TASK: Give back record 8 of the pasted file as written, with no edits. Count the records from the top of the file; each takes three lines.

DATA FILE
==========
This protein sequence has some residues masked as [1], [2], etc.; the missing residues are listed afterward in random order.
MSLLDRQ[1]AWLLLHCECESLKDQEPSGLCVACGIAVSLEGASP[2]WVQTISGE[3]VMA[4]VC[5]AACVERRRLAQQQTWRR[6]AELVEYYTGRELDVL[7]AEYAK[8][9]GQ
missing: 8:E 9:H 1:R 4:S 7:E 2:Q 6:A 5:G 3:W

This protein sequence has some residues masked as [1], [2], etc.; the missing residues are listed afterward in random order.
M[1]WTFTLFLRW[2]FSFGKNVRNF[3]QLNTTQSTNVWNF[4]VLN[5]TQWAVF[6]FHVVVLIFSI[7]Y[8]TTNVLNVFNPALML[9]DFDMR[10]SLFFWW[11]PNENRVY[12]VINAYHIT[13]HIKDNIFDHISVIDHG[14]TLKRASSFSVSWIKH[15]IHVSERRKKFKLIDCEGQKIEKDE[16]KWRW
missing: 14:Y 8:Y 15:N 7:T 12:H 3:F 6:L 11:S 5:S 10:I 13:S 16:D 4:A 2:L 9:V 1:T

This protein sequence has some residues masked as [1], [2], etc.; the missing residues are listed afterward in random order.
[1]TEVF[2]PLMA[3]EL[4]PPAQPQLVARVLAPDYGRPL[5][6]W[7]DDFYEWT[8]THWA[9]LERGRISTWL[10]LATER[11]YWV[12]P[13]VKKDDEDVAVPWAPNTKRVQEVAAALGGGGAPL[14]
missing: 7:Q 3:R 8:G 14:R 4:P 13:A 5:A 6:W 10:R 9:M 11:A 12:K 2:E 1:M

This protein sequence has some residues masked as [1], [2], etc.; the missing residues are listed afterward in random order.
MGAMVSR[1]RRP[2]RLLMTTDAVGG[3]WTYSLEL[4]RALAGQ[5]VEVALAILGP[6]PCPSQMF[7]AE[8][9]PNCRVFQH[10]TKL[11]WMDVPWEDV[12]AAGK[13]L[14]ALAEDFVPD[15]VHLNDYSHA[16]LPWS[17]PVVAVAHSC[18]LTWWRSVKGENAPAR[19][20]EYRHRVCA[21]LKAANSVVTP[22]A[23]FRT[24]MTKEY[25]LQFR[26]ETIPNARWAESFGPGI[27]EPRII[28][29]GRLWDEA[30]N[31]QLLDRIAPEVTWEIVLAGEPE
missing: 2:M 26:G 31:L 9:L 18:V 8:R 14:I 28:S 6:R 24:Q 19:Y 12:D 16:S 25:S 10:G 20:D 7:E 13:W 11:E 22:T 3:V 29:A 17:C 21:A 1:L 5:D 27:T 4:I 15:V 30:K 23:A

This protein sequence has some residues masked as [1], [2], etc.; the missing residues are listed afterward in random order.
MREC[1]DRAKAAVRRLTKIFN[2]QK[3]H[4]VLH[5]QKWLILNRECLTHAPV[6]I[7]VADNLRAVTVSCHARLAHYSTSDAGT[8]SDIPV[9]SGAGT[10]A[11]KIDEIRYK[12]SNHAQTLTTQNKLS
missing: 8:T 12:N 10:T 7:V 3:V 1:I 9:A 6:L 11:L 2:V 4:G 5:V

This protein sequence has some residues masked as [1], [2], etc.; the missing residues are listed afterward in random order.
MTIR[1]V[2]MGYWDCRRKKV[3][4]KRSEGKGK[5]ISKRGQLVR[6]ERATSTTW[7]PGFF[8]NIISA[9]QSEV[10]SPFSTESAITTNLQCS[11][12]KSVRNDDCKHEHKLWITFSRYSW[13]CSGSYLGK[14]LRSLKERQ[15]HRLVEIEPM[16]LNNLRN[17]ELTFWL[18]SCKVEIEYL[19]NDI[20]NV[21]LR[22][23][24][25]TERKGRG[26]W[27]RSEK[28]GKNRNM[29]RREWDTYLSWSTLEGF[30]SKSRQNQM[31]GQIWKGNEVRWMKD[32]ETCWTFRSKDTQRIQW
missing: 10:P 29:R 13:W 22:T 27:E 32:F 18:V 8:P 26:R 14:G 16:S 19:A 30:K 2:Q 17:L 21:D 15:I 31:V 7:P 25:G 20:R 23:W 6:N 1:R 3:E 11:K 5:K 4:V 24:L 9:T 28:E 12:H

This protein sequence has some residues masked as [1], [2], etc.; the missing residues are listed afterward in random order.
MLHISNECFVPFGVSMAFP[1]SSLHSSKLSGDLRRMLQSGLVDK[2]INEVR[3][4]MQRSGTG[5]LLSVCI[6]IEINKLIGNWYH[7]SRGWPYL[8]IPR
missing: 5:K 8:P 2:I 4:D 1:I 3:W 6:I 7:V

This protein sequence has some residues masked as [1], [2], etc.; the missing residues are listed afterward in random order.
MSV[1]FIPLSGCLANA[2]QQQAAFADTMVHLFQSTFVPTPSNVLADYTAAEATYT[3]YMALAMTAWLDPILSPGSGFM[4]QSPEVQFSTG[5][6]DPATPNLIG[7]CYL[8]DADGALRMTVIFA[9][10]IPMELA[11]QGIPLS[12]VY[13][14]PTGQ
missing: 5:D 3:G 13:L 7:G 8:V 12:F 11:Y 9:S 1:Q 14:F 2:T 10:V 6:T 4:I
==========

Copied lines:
This protein sequence has some residues masked as [1], [2], etc.; the missing residues are listed afterward in random order.
MSV[1]FIPLSGCLANA[2]QQQAAFADTMVHLFQSTFVPTPSNVLADYTAAEATYT[3]YMALAMTAWLDPILSPGSGFM[4]QSPEVQFSTG[5][6]DPATPNLIG[7]CYL[8]DADGALRMTVIFA[9][10]IPMELA[11]QGIPLS[12]VY[13][14]PTGQ
missing: 5:D 3:G 13:L 7:G 8:V 12:F 11:Y 9:S 1:Q 14:F 2:T 10:V 6:T 4:I